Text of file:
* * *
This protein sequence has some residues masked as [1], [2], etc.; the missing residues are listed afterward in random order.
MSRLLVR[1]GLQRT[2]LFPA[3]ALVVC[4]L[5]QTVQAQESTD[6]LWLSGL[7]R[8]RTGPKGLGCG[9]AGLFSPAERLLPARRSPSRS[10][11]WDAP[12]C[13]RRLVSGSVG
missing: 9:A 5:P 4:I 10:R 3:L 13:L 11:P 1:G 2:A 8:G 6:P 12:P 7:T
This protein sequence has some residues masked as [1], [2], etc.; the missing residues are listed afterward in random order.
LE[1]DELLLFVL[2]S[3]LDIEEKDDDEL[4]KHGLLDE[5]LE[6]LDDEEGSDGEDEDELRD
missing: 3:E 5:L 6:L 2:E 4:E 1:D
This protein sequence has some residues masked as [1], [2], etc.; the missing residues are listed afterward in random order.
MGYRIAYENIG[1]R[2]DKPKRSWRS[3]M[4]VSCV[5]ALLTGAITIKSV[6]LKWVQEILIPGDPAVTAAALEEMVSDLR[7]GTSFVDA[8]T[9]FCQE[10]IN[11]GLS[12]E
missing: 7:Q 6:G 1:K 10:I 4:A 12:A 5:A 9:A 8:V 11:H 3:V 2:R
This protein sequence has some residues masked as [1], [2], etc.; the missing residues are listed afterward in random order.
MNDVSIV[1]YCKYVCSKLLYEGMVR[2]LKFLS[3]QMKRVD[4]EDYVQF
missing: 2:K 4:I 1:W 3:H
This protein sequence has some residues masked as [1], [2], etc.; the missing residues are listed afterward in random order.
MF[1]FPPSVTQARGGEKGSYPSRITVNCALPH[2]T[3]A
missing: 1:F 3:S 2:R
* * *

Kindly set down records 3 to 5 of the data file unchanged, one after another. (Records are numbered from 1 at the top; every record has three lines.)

This protein sequence has some residues masked as [1], [2], etc.; the missing residues are listed afterward in random order.
MGYRIAYENIG[1]R[2]DKPKRSWRS[3]M[4]VSCV[5]ALLTGAITIKSV[6]LKWVQEILIPGDPAVTAAALEEMVSDLR[7]GTSFVDA[8]T[9]FCQE[10]IN[11]GLS[12]E
missing: 7:Q 6:G 1:K 10:I 4:A 12:A 5:A 9:A 8:V 11:H 3:V 2:R
This protein sequence has some residues masked as [1], [2], etc.; the missing residues are listed afterward in random order.
MNDVSIV[1]YCKYVCSKLLYEGMVR[2]LKFLS[3]QMKRVD[4]EDYVQF
missing: 2:K 4:I 1:W 3:H
This protein sequence has some residues masked as [1], [2], etc.; the missing residues are listed afterward in random order.
MF[1]FPPSVTQARGGEKGSYPSRITVNCALPH[2]T[3]A
missing: 1:F 3:S 2:R